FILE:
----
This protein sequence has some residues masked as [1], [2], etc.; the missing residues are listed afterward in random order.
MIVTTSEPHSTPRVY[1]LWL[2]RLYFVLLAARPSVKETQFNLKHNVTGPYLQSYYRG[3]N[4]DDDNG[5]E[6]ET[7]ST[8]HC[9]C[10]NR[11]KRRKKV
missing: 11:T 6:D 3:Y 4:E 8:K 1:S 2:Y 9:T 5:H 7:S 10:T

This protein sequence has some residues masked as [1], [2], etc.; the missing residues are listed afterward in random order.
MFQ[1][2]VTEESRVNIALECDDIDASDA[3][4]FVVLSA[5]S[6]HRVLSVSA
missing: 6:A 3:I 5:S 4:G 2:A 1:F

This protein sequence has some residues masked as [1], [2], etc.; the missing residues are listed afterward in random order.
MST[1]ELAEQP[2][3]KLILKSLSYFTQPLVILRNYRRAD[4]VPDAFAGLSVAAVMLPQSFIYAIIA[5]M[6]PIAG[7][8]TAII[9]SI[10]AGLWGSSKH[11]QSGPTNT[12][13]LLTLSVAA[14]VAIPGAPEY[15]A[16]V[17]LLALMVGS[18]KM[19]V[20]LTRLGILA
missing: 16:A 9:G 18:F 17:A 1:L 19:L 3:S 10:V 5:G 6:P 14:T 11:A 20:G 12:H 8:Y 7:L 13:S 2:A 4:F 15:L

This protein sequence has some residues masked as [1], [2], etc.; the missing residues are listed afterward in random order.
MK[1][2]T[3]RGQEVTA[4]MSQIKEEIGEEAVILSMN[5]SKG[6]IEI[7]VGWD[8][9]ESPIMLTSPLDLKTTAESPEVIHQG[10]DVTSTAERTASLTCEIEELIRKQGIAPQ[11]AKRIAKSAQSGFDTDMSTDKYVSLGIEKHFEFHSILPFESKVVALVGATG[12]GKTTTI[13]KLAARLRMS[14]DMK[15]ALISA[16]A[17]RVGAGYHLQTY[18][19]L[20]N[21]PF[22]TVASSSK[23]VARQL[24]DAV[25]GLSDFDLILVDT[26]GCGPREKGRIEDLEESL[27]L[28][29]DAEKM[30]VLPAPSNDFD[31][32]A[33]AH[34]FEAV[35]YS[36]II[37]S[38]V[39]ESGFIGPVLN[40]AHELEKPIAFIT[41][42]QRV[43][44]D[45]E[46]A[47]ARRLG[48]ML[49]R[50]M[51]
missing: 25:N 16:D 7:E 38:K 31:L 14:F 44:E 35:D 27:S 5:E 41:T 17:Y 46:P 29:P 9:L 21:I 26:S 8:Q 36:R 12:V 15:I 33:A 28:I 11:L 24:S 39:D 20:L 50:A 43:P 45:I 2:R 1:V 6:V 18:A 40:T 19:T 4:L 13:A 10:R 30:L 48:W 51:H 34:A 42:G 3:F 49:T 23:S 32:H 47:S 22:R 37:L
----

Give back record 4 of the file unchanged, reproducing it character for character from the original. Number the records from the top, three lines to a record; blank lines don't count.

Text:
This protein sequence has some residues masked as [1], [2], etc.; the missing residues are listed afterward in random order.
MK[1][2]T[3]RGQEVTA[4]MSQIKEEIGEEAVILSMN[5]SKG[6]IEI[7]VGWD[8][9]ESPIMLTSPLDLKTTAESPEVIHQG[10]DVTSTAERTASLTCEIEELIRKQGIAPQ[11]AKRIAKSAQSGFDTDMSTDKYVSLGIEKHFEFHSILPFESKVVALVGATG[12]GKTTTI[13]KLAARLRMS[14]DMK[15]ALISA[16]A[17]RVGAGYHLQTY[18][19]L[20]N[21]PF[22]TVASSSK[23]VARQL[24]DAV[25]GLSDFDLILVDT[26]GCGPREKGRIEDLEESL[27]L[28][29]DAEKM[30]VLPAPSNDFD[31][32]A[33]AH[34]FEAV[35]YS[36]II[37]S[38]V[39]ESGFIGPVLN[40]AHELEKPIAFIT[41][42]QRV[43][44]D[45]E[46]A[47]ARRLG[48]ML[49]R[50]M[51]
missing: 25:N 16:D 7:E 38:K 31:L 14:F 44:E 35:D 27:S 5:E 41:T 17:Y 46:P 29:P 9:L 21:I 26:S 8:Q 36:R 12:V 15:I 33:A 28:I 11:L 24:S 39:D 20:L 50:A 43:P 45:I 2:R 1:V 6:V 18:A 40:T 19:T 4:L 13:A 10:R 30:L 48:W 51:H 34:A 42:G 3:F 49:T 23:S 32:H 47:S 22:R 37:L